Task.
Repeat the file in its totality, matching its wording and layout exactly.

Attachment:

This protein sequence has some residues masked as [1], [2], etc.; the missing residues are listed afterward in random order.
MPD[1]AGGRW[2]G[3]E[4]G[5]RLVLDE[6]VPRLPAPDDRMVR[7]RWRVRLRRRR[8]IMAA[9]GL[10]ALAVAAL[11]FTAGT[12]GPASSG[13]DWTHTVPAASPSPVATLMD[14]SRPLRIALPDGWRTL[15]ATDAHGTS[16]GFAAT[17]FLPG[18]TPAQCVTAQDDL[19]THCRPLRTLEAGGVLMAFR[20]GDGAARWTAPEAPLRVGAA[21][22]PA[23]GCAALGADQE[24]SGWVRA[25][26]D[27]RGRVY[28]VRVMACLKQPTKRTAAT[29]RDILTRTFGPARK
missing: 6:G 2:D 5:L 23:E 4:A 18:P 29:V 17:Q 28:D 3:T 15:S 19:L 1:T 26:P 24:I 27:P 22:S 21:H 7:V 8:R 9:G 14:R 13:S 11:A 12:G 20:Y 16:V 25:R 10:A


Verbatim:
This protein sequence has some residues masked as [1], [2], etc.; the missing residues are listed afterward in random order.
MPD[1]AGGRW[2]G[3]E[4]G[5]RLVLDE[6]VPRLPAPDDRMVR[7]RWRVRLRRRR[8]IMAA[9]GL[10]ALAVAAL[11]FTAGT[12]GPASSG[13]DWTHTVPAASPSPVATLMD[14]SRPLRIALPDGWRTL[15]ATDAHGTS[16]GFAAT[17]FLPG[18]TPAQCVTAQDDL[19]THCRPLRTLEAGGVLMAFR[20]GDGAARWTAPEAPLRVGAA[21][22]PA[23]GCAALGADQE[24]SGWVRA[25][26]D[27]RGRVY[28]VRVMACLKQPTKRTAAT[29]RDILTRTFGPARK
missing: 6:G 2:D 5:L 23:E 4:A 18:P 29:V 17:Q 28:D 3:T 15:S 19:L 1:T 26:P 24:I 27:P 22:S 21:H 7:V 8:R 9:G 14:R 13:S 11:A 12:G 20:Y 16:V 25:R 10:A